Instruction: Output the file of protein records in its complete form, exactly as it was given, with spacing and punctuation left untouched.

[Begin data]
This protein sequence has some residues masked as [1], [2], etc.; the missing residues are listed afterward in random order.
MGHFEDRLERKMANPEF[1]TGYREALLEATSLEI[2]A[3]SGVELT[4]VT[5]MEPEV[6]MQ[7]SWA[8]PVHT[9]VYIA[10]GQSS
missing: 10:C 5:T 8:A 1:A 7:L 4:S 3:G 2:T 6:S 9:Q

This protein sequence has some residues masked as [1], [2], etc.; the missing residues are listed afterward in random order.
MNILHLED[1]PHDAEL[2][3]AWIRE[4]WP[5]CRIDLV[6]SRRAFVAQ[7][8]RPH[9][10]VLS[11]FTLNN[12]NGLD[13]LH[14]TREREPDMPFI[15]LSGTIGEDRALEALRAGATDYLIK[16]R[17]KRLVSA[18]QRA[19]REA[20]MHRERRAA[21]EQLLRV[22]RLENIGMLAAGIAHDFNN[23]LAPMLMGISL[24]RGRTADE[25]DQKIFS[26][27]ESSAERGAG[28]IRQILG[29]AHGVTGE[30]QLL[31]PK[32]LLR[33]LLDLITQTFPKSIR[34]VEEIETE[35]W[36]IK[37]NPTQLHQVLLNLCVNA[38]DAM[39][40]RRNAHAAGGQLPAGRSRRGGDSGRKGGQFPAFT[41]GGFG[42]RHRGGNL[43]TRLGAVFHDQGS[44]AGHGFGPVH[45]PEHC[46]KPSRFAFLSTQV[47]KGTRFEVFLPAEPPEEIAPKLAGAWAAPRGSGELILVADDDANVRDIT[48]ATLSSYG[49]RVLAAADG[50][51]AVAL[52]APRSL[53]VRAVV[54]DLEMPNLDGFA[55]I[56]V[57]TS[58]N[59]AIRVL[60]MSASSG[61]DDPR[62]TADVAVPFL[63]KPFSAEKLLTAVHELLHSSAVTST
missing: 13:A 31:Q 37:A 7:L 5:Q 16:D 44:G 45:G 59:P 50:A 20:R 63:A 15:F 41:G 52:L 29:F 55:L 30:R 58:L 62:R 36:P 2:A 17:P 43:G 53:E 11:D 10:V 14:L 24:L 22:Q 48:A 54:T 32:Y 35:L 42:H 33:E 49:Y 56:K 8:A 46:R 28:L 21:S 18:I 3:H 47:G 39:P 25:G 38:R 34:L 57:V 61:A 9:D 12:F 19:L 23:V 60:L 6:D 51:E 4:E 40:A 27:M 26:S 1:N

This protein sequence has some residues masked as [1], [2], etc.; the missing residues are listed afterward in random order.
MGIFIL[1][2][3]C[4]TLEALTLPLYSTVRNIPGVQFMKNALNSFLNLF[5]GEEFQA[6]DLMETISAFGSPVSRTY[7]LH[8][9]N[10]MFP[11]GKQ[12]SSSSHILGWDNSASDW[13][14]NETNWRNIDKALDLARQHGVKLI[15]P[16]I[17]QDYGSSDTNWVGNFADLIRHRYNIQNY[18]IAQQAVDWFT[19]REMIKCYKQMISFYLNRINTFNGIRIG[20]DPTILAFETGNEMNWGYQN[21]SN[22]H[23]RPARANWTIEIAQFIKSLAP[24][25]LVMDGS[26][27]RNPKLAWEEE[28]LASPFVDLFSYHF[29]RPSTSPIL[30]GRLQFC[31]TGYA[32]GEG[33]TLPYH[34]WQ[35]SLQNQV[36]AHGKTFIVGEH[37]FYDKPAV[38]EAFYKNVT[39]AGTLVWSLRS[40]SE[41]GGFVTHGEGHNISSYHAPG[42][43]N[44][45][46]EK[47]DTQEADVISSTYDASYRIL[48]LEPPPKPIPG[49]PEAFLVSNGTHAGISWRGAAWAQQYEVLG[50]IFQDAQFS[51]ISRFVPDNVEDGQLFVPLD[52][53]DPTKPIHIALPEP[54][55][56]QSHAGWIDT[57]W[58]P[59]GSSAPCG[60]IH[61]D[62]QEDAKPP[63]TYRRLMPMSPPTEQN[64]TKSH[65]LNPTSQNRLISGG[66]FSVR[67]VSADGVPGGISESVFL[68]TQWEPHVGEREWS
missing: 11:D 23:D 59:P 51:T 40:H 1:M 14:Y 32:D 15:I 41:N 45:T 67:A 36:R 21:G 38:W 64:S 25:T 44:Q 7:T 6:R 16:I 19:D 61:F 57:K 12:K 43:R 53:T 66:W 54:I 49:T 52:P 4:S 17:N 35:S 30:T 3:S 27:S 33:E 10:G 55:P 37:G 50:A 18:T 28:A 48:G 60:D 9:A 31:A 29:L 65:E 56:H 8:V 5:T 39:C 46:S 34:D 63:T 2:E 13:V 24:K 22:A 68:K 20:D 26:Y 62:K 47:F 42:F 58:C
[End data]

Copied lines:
This protein sequence has some residues masked as [1], [2], etc.; the missing residues are listed afterward in random order.
MGHFEDRLERKMANPEF[1]TGYREALLEATSLEI[2]A[3]SGVELT[4]VT[5]MEPEV[6]MQ[7]SWA[8]PVHT[9]VYIA[10]GQSS
missing: 10:C 5:T 8:A 1:A 7:L 4:S 3:G 2:T 6:S 9:Q

This protein sequence has some residues masked as [1], [2], etc.; the missing residues are listed afterward in random order.
MNILHLED[1]PHDAEL[2][3]AWIRE[4]WP[5]CRIDLV[6]SRRAFVAQ[7][8]RPH[9][10]VLS[11]FTLNN[12]NGLD[13]LH[14]TREREPDMPFI[15]LSGTIGEDRALEALRAGATDYLIK[16]R[17]KRLVSA[18]QRA[19]REA[20]MHRERRAA[21]EQLLRV[22]RLENIGMLAAGIAHDFNN[23]LAPMLMGISL[24]RGRTADE[25]DQKIFS[26][27]ESSAERGAG[28]IRQILG[29]AHGVTGE[30]QLL[31]PK[32]LLR[33]LLDLITQTFPKSIR[34]VEEIETE[35]W[36]IK[37]NPTQLHQVLLNLCVNA[38]DAM[39][40]RRNAHAAGGQLPAGRSRRGGDSGRKGGQFPAFT[41]GGFG[42]RHRGGNL[43]TRLGAVFHDQGS[44]AGHGFGPVH[45]PEHC[46]KPSRFAFLSTQV[47]KGTRFEVFLPAEPPEEIAPKLAGAWAAPRGSGELILVADDDANVRDIT[48]ATLSSYG[49]RVLAAADG[50][51]AVAL[52]APRSL[53]VRAVV[54]DLEMPNLDGFA[55]I[56]V[57]TS[58]N[59]AIRVL[60]MSASSG[61]DDPR[62]TADVAVPFL[63]KPFSAEKLLTAVHELLHSSAVTST
missing: 13:A 31:Q 37:A 7:L 5:Q 16:D 44:G 45:G 59:P 50:A 20:R 63:A 15:F 41:G 52:L 29:F 55:L 30:R 58:L 62:R 36:P 2:A 17:P 43:G 53:E 11:D 10:V 14:L 24:L 22:Q 48:A 54:T 32:Y 35:L 42:H 33:E 49:Y 56:K 8:A 46:R 28:L 21:S 18:I 3:H 47:G 39:P 25:G 38:R 34:L 57:V 61:A 9:D 12:F 19:L 23:V 60:L 6:D 51:E 4:E 40:A 27:M 26:S 1:N

This protein sequence has some residues masked as [1], [2], etc.; the missing residues are listed afterward in random order.
MGIFIL[1][2][3]C[4]TLEALTLPLYSTVRNIPGVQFMKNALNSFLNLF[5]GEEFQA[6]DLMETISAFGSPVSRTY[7]LH[8][9]N[10]MFP[11]GKQ[12]SSSSHILGWDNSASDW[13][14]NETNWRNIDKALDLARQHGVKLI[15]P[16]I[17]QDYGSSDTNWVGNFADLIRHRYNIQNY[18]IAQQAVDWFT[19]REMIKCYKQMISFYLNRINTFNGIRIG[20]DPTILAFETGNEMNWGYQN[21]SN[22]H[23]RPARANWTIEIAQFIKSLAP[24][25]LVMDGS[26][27]RNPKLAWEEE[28]LASPFVDLFSYHF[29]RPSTSPIL[30]GRLQFC[31]TGYA[32]GEG[33]TLPYH[34]WQ[35]SLQNQV[36]AHGKTFIVGEH[37]FYDKPAV[38]EAFYKNVT[39]AGTLVWSLRS[40]SE[41]GGFVTHGEGHNISSYHAPG[42][43]N[44][45][46]EK[47]DTQEADVISSTYDASYRIL[48]LEPPPKPIPG[49]PEAFLVSNGTHAGISWRGAAWAQQYEVLG[50]IFQDAQFS[51]ISRFVPDNVEDGQLFVPLD[52][53]DPTKPIHIALPEP[54][55][56]QSHAGWIDT[57]W[58]P[59]GSSAPCG[60]IH[61]D[62]QEDAKPP[63]TYRRLMPMSPPTEQN[64]TKSH[65]LNPTSQNRLISGG[66]FSVR[67]VSADGVPGGISESVFL[68]TQWEPHVGEREWS
missing: 11:D 23:D 59:P 51:T 40:H 1:M 14:Y 32:D 15:I 41:N 45:T 67:A 36:R 21:G 38:W 64:S 25:T 44:Q 7:T 6:R 16:I 19:D 61:F 57:K 12:K 43:R 53:T 66:W 54:I 49:T 52:P 4:S 17:N 35:S 30:T 3:S 27:S 33:E 10:G 55:P 37:G 50:A 18:T 28:A 48:G 60:D 9:A 31:A 29:L 65:E 56:H 8:V 5:T 39:C 46:S 34:D 63:T 2:E 13:V 24:K 22:A 68:K 20:D 26:Y 62:K 47:F 42:F 58:C